Colombia’s conservative right clinched a decisive victory Sunday, handing the reins of the country over to now President-elect Iván Duque.
Duque’s victory over former Marxist guerrilla terrorist Gustavo Petro, a supporter of late Venezuelan dictator Hugo Chávez, was the culmination of half a decade of political organizing centered around the priorities of the nation’s rural heartland, and it provides a valuable lesson to politicians around the world that empowering the voices outside of the cities can sway the ideological compass of the nation.
Duque’s Democratic Center party, founded in 2013 as the brainchild of former president and current senator Álvaro Uribe, focused its message around law and order in rural mountainous territories ravaged for decades by the Revolutionary Armed Forces of Colombia (FARC), one of the world’s wealthiest terrorist organizations. The momentum Uribe harnessed stemmed from the heart of his native Antioquía, home to what was once the world’s drug capital, Medellín, which experienced a miraculous economic recovery during Uribe’s presidential term.
The Democratic Center’s organizational capacity and focus on the priorities of farmers – versus the emotional payoff of urban elites in supporting the FARC peace deal that won President Juan Manuel Santos the Nobel Peace Prize – ensured that Santos would barely lose a national referendum on that peace deal. But it guaranteed a landslide victory for Duque two years later, who had to campaign against a FARC candidate thanks to Santos’s imposition of the deal on the country, anyway.
The FARC has killed at least 200,000 people in its half-century of existence, not counting the untold forced abortions following the systematic rape of girl child soldiers and the 100,000 who were abducted and never found. The organization has largely survived due to the government of Cuba taking in its leadership when Uribe launched a U.S.-aided campaign against them inspired by the hunt for Osama bin Laden. With Uribe gone in 2010, Santos, his successor, told Colombians that their only hope for peace was to reintegrate the FARC into civilian society and allow the exiled leadership to come home. In October 2016, few believed Colombians would reject the deal.
Yet Uribe, Duque, and the Democratic Center team organized campaign rallies against the deal, spoke to the heart of the nation, and brought out the vote. The map of the 2016 plebiscite on the FARC deal speaks for itself: the conservative heartland did what it could to save the country.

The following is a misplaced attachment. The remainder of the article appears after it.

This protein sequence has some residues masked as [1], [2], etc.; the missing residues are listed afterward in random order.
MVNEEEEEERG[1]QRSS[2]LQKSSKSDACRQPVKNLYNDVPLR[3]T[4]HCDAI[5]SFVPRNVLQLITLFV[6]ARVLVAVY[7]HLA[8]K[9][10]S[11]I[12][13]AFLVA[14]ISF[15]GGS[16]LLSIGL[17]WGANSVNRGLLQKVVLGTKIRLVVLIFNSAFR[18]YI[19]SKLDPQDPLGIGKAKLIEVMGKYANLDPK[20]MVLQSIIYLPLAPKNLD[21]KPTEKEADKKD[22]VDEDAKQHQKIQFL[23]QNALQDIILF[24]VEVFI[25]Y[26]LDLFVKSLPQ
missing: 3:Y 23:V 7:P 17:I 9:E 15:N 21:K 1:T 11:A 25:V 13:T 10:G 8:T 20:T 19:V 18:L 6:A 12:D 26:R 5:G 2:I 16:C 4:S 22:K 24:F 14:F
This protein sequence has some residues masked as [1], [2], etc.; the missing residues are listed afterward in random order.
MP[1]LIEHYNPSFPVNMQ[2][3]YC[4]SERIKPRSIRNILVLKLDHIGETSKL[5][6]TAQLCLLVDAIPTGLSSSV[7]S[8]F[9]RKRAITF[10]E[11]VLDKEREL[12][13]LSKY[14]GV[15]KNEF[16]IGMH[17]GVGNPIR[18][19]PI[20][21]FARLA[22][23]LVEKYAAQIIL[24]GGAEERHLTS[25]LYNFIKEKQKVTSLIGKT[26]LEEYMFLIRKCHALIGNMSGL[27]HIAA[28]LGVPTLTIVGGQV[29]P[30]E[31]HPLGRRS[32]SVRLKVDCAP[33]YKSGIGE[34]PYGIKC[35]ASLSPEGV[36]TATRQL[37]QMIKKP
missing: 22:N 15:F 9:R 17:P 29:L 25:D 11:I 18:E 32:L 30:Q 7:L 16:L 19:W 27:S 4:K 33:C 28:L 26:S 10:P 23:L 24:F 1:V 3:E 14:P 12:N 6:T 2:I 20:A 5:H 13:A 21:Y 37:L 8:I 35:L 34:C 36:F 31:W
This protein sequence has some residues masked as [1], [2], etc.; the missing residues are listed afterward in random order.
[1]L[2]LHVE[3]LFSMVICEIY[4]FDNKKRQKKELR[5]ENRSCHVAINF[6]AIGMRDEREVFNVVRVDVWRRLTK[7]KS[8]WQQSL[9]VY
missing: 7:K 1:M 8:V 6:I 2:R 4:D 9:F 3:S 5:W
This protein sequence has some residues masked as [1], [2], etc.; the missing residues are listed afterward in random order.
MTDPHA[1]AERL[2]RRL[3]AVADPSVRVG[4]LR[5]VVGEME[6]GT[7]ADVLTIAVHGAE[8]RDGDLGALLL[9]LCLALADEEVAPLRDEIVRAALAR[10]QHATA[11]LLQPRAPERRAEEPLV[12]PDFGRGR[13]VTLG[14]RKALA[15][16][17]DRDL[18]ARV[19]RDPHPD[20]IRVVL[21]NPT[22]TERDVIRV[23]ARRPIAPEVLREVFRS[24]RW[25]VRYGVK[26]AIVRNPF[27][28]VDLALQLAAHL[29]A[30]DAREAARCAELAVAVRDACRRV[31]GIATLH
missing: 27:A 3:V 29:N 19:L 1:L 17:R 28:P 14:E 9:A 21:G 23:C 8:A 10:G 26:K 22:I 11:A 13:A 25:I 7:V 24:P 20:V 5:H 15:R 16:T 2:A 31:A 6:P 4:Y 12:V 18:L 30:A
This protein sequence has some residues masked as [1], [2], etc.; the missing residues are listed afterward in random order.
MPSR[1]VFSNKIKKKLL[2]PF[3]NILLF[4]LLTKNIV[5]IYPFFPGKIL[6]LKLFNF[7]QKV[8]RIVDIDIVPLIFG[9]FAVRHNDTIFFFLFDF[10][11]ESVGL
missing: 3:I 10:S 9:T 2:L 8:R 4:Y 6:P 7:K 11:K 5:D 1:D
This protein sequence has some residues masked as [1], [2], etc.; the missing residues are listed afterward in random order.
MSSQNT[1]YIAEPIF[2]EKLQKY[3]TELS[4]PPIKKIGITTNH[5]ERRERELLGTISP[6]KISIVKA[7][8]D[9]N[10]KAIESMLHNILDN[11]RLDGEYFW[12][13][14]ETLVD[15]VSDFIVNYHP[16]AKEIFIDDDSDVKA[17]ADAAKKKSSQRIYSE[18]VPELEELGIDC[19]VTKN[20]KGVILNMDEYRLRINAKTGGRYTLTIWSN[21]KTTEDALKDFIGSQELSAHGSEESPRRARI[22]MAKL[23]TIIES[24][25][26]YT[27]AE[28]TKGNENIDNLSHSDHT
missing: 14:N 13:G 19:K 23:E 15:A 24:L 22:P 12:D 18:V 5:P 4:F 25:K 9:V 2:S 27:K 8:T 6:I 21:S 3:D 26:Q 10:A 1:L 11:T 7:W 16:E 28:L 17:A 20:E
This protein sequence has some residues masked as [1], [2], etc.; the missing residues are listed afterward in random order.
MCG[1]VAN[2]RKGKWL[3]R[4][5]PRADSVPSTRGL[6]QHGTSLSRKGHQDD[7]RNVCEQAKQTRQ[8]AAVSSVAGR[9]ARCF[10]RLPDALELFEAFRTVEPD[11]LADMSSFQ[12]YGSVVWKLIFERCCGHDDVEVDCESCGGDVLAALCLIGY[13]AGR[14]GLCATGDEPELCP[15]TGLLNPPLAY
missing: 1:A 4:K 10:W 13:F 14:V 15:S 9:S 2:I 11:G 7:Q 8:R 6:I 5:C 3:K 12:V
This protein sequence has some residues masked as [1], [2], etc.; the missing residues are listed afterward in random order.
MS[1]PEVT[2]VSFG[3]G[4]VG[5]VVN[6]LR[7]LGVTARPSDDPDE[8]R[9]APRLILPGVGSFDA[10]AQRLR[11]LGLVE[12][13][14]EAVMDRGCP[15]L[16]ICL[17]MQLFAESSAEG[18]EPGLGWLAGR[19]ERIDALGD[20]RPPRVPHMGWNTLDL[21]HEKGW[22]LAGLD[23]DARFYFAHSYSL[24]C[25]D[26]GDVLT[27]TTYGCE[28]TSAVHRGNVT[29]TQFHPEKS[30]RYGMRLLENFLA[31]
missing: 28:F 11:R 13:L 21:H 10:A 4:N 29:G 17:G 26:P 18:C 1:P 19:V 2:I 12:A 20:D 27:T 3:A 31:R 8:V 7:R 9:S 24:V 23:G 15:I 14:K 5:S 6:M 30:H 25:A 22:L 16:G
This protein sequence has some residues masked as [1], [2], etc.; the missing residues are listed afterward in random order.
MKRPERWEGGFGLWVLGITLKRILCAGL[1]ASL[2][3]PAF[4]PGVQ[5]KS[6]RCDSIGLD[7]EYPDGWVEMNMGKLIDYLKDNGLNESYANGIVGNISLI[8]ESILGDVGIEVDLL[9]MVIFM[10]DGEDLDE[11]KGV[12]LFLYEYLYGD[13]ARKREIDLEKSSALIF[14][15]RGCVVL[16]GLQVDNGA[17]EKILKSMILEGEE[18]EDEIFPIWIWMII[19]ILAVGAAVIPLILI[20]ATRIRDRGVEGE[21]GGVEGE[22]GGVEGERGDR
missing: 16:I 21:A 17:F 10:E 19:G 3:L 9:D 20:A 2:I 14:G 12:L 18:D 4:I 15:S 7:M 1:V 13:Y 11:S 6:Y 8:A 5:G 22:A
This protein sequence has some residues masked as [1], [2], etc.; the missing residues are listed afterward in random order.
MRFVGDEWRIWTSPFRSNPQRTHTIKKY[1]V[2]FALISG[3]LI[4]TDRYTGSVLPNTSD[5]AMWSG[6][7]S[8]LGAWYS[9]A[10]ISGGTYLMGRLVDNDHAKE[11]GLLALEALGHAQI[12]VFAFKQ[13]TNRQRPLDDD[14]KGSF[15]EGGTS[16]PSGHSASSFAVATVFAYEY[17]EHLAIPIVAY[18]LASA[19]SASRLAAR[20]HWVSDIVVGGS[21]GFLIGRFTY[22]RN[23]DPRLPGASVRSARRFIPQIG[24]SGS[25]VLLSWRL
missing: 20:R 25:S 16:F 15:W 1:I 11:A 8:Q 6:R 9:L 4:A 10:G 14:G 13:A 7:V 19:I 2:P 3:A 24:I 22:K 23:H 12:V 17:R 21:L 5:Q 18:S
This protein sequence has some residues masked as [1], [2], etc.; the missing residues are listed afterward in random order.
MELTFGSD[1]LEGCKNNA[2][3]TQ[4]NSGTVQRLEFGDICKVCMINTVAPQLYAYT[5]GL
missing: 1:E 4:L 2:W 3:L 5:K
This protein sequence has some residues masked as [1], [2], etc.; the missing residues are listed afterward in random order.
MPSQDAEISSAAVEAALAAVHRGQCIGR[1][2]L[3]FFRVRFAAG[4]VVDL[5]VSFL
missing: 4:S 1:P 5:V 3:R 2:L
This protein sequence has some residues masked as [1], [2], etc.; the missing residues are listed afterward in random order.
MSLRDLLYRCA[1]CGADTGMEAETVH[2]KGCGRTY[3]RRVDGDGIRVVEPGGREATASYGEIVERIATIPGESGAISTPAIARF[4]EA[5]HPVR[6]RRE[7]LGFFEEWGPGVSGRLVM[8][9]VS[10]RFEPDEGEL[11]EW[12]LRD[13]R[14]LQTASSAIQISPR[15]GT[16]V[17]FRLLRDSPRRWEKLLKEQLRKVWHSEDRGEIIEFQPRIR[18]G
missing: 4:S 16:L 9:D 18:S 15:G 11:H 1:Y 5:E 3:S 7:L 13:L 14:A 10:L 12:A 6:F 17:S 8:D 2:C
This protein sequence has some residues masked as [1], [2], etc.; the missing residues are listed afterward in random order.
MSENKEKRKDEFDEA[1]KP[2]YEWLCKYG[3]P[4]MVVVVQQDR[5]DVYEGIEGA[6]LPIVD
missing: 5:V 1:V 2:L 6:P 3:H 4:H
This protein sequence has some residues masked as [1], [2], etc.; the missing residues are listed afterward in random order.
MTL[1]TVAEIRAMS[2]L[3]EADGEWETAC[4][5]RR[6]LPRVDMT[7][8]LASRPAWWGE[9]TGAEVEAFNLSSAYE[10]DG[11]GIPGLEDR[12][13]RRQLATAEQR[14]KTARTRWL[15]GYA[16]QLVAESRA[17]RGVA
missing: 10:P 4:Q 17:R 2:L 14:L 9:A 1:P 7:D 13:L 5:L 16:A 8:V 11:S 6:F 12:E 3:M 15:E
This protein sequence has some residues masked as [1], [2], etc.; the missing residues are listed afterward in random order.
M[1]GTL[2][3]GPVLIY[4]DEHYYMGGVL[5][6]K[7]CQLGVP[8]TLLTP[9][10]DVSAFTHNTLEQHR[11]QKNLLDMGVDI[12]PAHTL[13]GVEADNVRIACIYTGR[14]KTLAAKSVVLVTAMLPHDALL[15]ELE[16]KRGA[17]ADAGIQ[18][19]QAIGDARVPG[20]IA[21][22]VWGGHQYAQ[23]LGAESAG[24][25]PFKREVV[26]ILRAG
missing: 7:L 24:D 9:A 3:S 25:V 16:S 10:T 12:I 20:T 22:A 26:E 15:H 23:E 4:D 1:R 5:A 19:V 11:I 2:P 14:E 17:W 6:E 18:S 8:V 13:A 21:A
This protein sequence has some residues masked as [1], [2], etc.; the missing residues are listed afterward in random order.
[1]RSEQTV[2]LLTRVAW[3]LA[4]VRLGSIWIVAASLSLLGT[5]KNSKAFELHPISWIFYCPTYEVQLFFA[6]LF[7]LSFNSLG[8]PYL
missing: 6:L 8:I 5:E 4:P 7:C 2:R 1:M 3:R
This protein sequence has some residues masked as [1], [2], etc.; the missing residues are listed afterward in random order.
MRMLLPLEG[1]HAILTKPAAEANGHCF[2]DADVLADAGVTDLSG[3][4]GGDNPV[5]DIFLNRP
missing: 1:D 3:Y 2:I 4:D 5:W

The below map, via the National Colombian Registry and the University of Texas, shows the votes in favor of the peace deal in green and that against in orange. Antioquía, where Uribe served as governor in the 1990s (following the death of Pablo Escobar), was a solid “no.” The FARC’s home state, Tolima, also went against the deal. La Tebaida, located in Quindio state, rejected the peace deal even though “Timochenko,” the head of the FARC, was born there. It was a slim victory for the Colombian right, made possible by the states with the most first-hand knowledge of the FARC rejecting the deal.
Santos would go on to pass the peace deal through Congress without popular support, a move many on the right argued was a violation of Colombia’s constitution. He won the 2016 Nobel Peace Prize for his efforts.
Sunday’s vote shows a much friendlier map to Duque and Uribe’s interests, still centered around the country’s heartland. The below map, via Colombia’s El Tiempo, shows votes for Duque in blue and votes for Petro in purple. Every state that voted against the FARC deal voted for Duque. Bogotá, where Petro served as mayor, is the only purple dot in the center of the country.
Petro, a progressive leftist, made two critical mistakes in his campaigning. In a Newsweek interview published in March, he refused to call Hugo Chávez, the late mastermind of the current state of Venezuela, a “dictator.” He had appeared in photos with Chávez. Petro was also unapologetic about his membership in the 19 of April Movement, a Marxist guerrilla group that demobilized as part of a peace agreement. That he personally benefited from a peace deal with terrorists took away much of the weight from his support for the FARC’s peace deal.